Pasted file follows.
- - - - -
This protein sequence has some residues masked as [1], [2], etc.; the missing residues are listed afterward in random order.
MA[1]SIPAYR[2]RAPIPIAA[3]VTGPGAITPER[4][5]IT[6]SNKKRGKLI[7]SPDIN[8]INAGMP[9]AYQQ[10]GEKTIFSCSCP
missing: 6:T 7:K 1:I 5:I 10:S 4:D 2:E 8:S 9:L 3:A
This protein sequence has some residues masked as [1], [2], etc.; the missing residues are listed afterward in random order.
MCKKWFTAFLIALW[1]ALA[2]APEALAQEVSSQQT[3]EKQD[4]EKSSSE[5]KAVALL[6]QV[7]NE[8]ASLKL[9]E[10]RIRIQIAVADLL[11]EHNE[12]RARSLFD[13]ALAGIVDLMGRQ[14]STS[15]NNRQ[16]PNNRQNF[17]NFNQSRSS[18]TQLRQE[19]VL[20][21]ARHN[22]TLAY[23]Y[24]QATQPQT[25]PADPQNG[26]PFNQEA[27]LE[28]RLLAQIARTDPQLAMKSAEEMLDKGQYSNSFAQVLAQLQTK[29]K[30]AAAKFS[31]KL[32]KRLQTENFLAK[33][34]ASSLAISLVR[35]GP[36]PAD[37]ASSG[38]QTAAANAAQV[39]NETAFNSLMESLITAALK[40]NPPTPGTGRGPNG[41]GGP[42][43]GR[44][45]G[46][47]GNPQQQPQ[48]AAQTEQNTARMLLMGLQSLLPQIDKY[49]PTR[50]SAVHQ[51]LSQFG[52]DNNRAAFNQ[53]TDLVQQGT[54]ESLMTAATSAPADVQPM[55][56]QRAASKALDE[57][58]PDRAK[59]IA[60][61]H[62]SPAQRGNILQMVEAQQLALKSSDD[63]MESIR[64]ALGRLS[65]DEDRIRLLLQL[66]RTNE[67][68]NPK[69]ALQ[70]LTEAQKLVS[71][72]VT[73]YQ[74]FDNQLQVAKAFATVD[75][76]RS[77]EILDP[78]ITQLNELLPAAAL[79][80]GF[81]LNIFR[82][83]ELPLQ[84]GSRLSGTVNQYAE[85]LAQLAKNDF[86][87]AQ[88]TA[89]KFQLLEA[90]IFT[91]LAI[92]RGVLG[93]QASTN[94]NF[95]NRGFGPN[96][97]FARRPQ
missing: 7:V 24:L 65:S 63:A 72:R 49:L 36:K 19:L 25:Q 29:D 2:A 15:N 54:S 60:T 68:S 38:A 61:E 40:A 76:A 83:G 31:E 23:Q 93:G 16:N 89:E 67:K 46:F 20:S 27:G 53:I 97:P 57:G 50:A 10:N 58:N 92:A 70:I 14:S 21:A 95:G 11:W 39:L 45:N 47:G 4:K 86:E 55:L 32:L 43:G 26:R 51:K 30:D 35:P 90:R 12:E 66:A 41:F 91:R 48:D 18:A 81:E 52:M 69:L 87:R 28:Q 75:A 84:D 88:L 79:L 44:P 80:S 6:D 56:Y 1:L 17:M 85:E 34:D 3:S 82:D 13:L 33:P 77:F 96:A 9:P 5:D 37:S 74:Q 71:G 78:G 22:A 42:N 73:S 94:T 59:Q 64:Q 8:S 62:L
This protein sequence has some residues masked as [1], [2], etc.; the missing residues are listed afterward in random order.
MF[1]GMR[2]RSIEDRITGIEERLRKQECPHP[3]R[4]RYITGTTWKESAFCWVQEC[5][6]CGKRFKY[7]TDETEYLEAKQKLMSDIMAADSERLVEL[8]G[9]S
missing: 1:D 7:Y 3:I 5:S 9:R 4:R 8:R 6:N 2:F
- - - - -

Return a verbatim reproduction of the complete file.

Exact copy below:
This protein sequence has some residues masked as [1], [2], etc.; the missing residues are listed afterward in random order.
MA[1]SIPAYR[2]RAPIPIAA[3]VTGPGAITPER[4][5]IT[6]SNKKRGKLI[7]SPDIN[8]INAGMP[9]AYQQ[10]GEKTIFSCSCP
missing: 6:T 7:K 1:I 5:I 10:S 4:D 2:E 8:S 9:L 3:A
This protein sequence has some residues masked as [1], [2], etc.; the missing residues are listed afterward in random order.
MCKKWFTAFLIALW[1]ALA[2]APEALAQEVSSQQT[3]EKQD[4]EKSSSE[5]KAVALL[6]QV[7]NE[8]ASLKL[9]E[10]RIRIQIAVADLL[11]EHNE[12]RARSLFD[13]ALAGIVDLMGRQ[14]STS[15]NNRQ[16]PNNRQNF[17]NFNQSRSS[18]TQLRQE[19]VL[20][21]ARHN[22]TLAY[23]Y[24]QATQPQT[25]PADPQNG[26]PFNQEA[27]LE[28]RLLAQIARTDPQLAMKSAEEMLDKGQYSNSFAQVLAQLQTK[29]K[30]AAAKFS[31]KL[32]KRLQTENFLAK[33][34]ASSLAISLVR[35]GP[36]PAD[37]ASSG[38]QTAAANAAQV[39]NETAFNSLMESLITAALK[40]NPPTPGTGRGPNG[41]GGP[42][43]GR[44][45]G[46][47]GNPQQQPQ[48]AAQTEQNTARMLLMGLQSLLPQIDKY[49]PTR[50]SAVHQ[51]LSQFG[52]DNNRAAFNQ[53]TDLVQQGT[54]ESLMTAATSAPADVQPM[55][56]QRAASKALDE[57][58]PDRAK[59]IA[60][61]H[62]SPAQRGNILQMVEAQQLALKSSDD[63]MESIR[64]ALGRLS[65]DEDRIRLLLQL[66]RTNE[67][68]NPK[69]ALQ[70]LTEAQKLVS[71][72]VT[73]YQ[74]FDNQLQVAKAFATVD[75][76]RS[77]EILDP[78]ITQLNELLPAAAL[79][80]GF[81]LNIFR[82][83]ELPLQ[84]GSRLSGTVNQYAE[85]LAQLAKNDF[86][87]AQ[88]TA[89]KFQLLEA[90]IFT[91]LAI[92]RGVLG[93]QASTN[94]NF[95]NRGFGPN[96][97]FARRPQ
missing: 7:V 24:L 65:S 63:A 72:R 49:L 36:K 19:L 25:Q 29:D 2:A 15:N 54:S 60:T 68:S 38:A 61:E 40:A 76:A 83:G 31:E 23:Q 93:G 16:N 89:E 67:K 46:F 20:S 27:G 53:I 97:P 57:G 50:A 10:N 58:N 92:A 70:I 14:S 21:A 95:G 11:W 39:L 45:N 47:G 4:K 86:E 55:L 32:L 43:G 26:R 51:K 30:D 35:P 90:R 12:E 66:A 41:F 91:R 48:D 18:A 81:E 52:M 69:L 87:R 28:Q 75:A 84:D 88:L 79:L 44:P 80:S 6:D 56:Y 1:L 17:M 85:E 34:D 3:S 82:D 13:L 33:P 77:F 96:A 9:P 5:D 37:S 74:Q 71:G 78:G 22:A 42:N 73:S 94:T 59:Q 64:Q 8:S 62:L
This protein sequence has some residues masked as [1], [2], etc.; the missing residues are listed afterward in random order.
MF[1]GMR[2]RSIEDRITGIEERLRKQECPHP[3]R[4]RYITGTTWKESAFCWVQEC[5][6]CGKRFKY[7]TDETEYLEAKQKLMSDIMAADSERLVEL[8]G[9]S
missing: 1:D 7:Y 3:I 5:S 9:R 4:R 8:R 6:N 2:F